Healthy Stress Management
Wake Forest School of Medicine:
Stress is difficult to define because every person has different life experiences which can lead to stress and every person has different ways of dealing with stress. The American Institute of Stress (AIS) states that a good general definition of stress is: the non-specific response of the body to any demand for change. This means that a stress response can be bad (distress) or good (eustress) to a certain situation, person, or experience in your life. The things in our lives that can lead to stress are called stressors.
What are some common stressors?
Common stressors for many of us include: stress associated with work (such as a deadline or difficult relationship with a co-worker); interpersonal relationships with family, spouse/significant other and friends; major life changes such as marriage, birth of child, divorce, moving or job change; death or illness of a loved one; and personal illnesses.
How does stress negatively affect my body?
When we react to a stressor it is called a stress response, which most often triggers a release of the hormones cortisol and adrenaline. Cortisol is the main stress hormone that, when released, increases the ability of our brain to function and our body to repair itself (if needed). However, to do this, cortisol can alter certain functions like our immune system, digestive system and reproductive system. Adrenaline increases your heart rate and your blood pressure and boosts your body’s energy supplies.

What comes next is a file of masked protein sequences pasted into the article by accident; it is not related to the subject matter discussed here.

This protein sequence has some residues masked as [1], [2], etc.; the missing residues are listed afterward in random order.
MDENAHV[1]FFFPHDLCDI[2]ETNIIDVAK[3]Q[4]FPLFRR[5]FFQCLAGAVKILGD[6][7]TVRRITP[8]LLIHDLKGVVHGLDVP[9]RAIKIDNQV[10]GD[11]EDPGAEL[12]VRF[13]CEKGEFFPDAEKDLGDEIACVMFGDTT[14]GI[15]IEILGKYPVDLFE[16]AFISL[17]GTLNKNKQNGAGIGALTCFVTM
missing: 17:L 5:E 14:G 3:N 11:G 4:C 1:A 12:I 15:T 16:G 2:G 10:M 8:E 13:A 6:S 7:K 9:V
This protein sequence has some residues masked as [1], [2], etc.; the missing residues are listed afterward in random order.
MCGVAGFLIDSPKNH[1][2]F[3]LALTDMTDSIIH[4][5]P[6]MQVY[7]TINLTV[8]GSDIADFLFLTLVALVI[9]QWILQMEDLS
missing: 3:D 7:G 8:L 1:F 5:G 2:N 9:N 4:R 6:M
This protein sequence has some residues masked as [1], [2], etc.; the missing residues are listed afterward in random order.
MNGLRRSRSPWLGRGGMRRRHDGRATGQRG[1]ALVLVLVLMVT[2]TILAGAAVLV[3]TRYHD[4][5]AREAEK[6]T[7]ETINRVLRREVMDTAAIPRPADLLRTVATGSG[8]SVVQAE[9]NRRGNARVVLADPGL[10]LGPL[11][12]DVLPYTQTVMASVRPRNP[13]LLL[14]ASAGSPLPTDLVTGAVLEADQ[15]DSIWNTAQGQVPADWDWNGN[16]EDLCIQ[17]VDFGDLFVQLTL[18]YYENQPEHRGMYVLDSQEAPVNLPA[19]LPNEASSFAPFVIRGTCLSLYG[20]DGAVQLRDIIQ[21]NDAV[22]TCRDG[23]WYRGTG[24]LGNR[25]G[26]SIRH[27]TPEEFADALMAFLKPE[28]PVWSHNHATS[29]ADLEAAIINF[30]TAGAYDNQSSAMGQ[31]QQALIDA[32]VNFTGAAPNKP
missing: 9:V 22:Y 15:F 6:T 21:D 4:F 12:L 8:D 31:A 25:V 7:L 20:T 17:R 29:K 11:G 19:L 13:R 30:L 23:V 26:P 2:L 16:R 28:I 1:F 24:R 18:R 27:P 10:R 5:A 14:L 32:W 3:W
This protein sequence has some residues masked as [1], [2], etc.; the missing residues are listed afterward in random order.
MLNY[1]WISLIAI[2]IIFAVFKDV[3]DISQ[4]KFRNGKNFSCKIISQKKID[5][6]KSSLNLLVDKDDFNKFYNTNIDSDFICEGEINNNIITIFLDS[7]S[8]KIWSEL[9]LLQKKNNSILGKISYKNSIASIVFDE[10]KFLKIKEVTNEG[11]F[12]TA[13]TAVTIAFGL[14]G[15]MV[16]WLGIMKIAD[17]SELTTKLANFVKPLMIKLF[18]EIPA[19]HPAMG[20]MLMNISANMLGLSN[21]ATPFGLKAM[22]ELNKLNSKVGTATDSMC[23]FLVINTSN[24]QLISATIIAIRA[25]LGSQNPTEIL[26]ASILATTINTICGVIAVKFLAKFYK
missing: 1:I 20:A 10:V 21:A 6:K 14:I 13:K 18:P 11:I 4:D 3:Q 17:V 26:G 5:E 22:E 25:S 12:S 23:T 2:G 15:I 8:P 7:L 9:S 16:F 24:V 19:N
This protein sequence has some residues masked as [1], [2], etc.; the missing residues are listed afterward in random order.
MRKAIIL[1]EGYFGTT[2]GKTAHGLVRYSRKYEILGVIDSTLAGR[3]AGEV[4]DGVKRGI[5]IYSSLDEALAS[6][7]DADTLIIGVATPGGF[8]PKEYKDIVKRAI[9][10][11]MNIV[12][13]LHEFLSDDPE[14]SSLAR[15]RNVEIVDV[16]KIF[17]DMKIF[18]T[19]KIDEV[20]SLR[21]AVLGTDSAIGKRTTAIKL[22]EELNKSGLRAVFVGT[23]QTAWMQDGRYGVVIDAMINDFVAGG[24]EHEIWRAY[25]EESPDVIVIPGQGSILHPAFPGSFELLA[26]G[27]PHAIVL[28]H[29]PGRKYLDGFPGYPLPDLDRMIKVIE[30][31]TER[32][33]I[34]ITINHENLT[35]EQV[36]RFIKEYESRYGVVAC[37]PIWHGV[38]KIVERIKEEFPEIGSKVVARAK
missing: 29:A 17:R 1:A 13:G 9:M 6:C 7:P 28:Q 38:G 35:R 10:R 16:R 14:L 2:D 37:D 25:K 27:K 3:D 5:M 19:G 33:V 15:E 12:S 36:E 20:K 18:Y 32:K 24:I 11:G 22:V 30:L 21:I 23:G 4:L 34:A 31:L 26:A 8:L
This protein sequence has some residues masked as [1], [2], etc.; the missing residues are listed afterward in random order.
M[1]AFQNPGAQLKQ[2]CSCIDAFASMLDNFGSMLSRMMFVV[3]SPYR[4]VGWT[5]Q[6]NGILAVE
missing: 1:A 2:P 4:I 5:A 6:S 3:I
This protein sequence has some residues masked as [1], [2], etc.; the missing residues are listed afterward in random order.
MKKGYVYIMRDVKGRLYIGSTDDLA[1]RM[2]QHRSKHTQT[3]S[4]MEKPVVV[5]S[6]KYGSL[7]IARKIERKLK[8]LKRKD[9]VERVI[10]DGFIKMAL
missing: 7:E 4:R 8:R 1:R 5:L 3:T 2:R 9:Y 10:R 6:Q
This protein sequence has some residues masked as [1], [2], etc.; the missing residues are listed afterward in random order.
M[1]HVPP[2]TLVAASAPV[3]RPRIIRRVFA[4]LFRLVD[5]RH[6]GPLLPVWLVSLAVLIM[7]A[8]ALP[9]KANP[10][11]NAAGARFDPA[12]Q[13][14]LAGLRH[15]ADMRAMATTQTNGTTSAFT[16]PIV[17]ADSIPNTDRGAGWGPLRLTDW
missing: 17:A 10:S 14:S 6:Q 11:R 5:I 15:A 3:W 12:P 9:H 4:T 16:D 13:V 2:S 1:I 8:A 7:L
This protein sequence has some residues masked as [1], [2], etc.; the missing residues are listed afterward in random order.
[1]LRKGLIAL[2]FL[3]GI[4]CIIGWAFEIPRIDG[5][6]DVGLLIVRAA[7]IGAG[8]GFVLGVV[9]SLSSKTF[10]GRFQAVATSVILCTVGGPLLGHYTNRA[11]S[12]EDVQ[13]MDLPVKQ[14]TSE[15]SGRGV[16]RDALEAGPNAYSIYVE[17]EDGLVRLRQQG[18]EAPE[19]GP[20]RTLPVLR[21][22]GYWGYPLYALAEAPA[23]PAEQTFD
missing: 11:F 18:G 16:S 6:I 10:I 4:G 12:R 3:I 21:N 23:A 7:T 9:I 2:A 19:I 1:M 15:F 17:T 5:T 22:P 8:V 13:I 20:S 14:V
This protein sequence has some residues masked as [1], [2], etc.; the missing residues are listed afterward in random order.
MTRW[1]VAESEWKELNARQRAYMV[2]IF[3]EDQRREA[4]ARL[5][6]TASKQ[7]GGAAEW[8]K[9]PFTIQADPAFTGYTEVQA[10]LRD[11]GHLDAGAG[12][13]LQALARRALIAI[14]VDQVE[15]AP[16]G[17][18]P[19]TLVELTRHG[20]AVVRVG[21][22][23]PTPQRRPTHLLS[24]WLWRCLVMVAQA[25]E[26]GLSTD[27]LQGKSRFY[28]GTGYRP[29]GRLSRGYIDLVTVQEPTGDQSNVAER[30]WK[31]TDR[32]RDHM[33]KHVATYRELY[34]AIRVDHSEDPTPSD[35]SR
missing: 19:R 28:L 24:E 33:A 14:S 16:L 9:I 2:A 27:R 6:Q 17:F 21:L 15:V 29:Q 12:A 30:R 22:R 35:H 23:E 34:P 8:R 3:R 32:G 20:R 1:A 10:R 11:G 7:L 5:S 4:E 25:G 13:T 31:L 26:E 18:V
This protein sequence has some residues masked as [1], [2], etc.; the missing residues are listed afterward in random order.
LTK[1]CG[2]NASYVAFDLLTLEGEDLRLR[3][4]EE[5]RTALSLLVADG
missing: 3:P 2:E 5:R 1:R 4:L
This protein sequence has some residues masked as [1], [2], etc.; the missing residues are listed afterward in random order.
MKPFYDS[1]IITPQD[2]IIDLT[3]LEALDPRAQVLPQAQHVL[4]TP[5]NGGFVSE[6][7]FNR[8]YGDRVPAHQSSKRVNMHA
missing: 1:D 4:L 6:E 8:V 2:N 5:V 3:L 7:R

Since many stressful situations happen repeatedly or occur over periods of time, this causes the stress response and elevated levels of hormones to continue longer than it should, which can become very harmful. These effects can be both psychological (mental/emotional) and physiological (your physical body).
Stress may also play a role in heart disease, depression, and certain types of cancer. Remember – these are just some of the possible symptoms; if you are experiencing these or other symptoms you think may be related to stress, you should talk to your health care provider about addressing your systems and strategies for stress management.
How can I relieve stress?
Stress release is a personal, individual thing; that which relieves stress for one person may cause more stress for someone else. Exercise is a great way to relieve stress as well as a critical component of a healthy overall lifestyle. Meditation and prayer have also been useful for many people. Some people enjoy engaging in hobbies or other leisure time activities that are fun and interesting for them to do. Sometimes just getting away from the stressor for a little while can help, though procrastination can also be a stressor in and of itself.
Can stress be useful?
Stress in small doses can be useful for us. For instance, our “fight or flight” response, which is governed by adrenaline, can give us the energy and focus we need to handle a difficult situation. This response evolved among animals, proving adaptive because it enabled animals in danger to flee or prepare to fight for their lives.
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